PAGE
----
The first to arrive plop their backpacks onto the grass and work together to raise up the poles of the canopy. Others talk with the coaches about the course and schedule. Some nap, play cards with friends or quietly stretch. I sit by one of the coolers and smile as the students help themselves. It’s a pleasant, relaxed atmosphere.

Before long, groups of uniforms make their way onto the dry crackling earth of the stadium and gather behind a yellow line. The coaches accompany them to give last minute reminders and encouragement. Teams form circles and sing chants and then line up as they await the ringing shot that sends the entire mass of color and energy bursting down the course like a herd of great creatures.

I cheer for the red and gold team and then slowly meander back to my seat in the shade as the runners disappear into the distance. For the coaches there is no rest, however. They run ahead to the 1-mile marker in order to time their students. Then on to the 2-mile marker for more record-keeping and finally they race to the finish line at the 3.1 mile marker ( 5 k) to welcome their hard-working runners. This seems pretty strenuous to me for adults who get up before dawn to prepare for the day and begin teaching by 7:30 AM.

Now this is the key! Anyone who has ever set foot in a high school classroom knows that total attention and energy are required to effectively implement a lesson and manage a class. Teachers need to respond to the surprises that occur and, most important, they are committed to offering each student special individual care. Most teachers have five classes daily and that translates to as many as one hundred fifty students. As well, they teach various levels and content throughout the day and must prepare materials, write and grade tests, answer emails, attend meetings, administer make-up work, etc. This sounds like a full-time job! Teachers who coach sports move directly from the classroom to the responsibility of supervising students at practice and in competition. I never fully appreciated the extra rigor and energy required to be a teacher-coach—until now.

Back to the throngs of students who are pacing themselves, breathing, and concentrating on strategies while moving along the course…….it’s soon time for me to leave my comfy chair and find the finish line. Some students look like they’re in pain. All are perspiring. Some lurch forward with new energy as they approach the end. Others barely make it across. I cheer for each runner equally as he or she makes it to the finish.

 

………..This all occurred on a Friday after school. I was proud to be there and to secretly applaud my son, one of the coaches. As dusk fell, we returned to his house, engaged in lively chatter about the personal records made that day and the positive team spirit I had witnessed over and over. I learned that the coaches check in with each runner after a competition to ask if goals were met and what new learning has occurred. If a runner has a bad day, encouragement and understanding from the coach are essential. I discovered that it’s not about winning, but rather about character, learning, and growth. Eventually, we discussed dinner and came up with a nice menu of quinoa, spinach salad, and leftover grilled beef. It tasted great, but I shouldn’t have been hungry. After all——-I hadn’t run anywhere.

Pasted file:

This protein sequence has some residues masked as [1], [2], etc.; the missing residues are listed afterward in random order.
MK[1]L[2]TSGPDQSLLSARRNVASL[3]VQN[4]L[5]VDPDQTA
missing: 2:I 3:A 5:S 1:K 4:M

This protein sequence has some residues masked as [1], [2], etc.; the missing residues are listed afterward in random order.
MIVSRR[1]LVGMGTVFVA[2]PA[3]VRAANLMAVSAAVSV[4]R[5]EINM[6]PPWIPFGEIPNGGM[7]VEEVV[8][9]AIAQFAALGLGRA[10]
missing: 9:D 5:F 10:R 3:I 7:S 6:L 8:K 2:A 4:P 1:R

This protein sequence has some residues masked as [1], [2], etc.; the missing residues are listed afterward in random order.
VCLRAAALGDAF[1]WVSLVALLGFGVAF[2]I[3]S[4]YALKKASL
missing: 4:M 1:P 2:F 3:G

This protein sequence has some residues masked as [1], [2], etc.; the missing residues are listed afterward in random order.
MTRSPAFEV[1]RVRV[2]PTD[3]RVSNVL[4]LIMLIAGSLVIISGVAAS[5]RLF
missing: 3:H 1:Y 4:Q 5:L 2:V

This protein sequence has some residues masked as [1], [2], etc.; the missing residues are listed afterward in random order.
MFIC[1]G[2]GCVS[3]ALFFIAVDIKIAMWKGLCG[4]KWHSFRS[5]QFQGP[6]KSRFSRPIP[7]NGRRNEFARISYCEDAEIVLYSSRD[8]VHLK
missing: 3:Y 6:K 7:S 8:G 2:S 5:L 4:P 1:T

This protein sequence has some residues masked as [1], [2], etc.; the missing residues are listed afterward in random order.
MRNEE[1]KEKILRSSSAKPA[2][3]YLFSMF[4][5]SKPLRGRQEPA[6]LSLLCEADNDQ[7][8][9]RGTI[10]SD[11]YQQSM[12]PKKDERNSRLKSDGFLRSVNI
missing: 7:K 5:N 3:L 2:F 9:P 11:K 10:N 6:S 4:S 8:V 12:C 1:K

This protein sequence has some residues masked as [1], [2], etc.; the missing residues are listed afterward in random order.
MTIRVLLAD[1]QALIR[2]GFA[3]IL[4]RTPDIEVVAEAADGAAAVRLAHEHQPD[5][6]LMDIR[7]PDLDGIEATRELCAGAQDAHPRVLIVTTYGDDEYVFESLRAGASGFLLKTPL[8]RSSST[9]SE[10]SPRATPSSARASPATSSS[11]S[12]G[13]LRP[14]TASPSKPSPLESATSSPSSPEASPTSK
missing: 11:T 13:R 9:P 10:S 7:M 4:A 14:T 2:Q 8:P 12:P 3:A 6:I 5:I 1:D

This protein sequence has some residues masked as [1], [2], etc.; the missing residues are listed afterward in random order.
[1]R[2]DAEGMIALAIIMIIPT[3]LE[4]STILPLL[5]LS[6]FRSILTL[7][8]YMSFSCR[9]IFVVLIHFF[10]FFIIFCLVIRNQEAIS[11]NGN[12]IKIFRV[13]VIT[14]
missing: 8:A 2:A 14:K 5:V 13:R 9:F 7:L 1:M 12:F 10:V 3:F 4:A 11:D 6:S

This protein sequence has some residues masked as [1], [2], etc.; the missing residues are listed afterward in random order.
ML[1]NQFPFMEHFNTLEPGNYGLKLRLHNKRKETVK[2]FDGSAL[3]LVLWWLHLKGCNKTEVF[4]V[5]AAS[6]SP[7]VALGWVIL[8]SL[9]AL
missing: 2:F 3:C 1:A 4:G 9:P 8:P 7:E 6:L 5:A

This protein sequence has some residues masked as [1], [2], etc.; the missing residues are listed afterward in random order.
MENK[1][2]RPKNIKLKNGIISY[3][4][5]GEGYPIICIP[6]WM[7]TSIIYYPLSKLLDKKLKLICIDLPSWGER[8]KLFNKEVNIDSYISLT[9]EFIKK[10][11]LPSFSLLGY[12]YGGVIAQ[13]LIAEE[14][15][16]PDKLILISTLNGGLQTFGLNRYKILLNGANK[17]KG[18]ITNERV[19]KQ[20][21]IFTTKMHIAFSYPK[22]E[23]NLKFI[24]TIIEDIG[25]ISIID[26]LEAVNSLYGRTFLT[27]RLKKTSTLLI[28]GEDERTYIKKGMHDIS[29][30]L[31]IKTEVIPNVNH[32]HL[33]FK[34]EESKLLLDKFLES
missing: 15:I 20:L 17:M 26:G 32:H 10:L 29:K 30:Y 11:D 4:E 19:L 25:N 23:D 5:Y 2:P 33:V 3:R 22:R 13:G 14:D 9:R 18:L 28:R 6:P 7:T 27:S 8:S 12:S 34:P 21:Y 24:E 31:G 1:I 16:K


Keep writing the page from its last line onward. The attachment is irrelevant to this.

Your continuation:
I love teachers…

and especially teachers who are also swim coaches. Picture yourself at a junior championship meet on a steamy Saturday morning, 88 degrees in the shade at 9 AM. Parents and grandparents set up their camping chairs under trees, but the coaches are out there in the sun for hours. They don’t even get to jump into the pool to get cool!

“Don’t forget to put on sun screen, Lauren.” “Ten and under boys breaststroke line up here.”  With clip board in hand the coach calls out names from the roster for the next relay and guides the children to line up in order. Then he reminds them to hold hands, the little ones at least, and follow along, forming a snake of tiny bodies in identical suits and caps weaving its way through the crowd at water’s edge. The destination is the end of the pool where the young contestants will climb onto the block in their assigned lane.

These things go like clockwork, it appears. No time is lost. The participants in the previous race stay in the water until the next group has entered. Time-keepers are in place. An announcer has already named the swimmers and their lanes, which is helpful for us proud grandparents because each child looks about the same. The best part is the finish. If one or two children lag behind, the entire group cheers for them. Each is congratulated for his or her time, not for beating out the others. The swimmers reach across lane lines and shake hands.

I like this spirit of excellence without harsh competition. The teacher-coach encourages each child to reach maximum performance, appreciates the effort and courage it takes, and……….no wonder my grandchildren come back to such a rigorous summer activity year after year.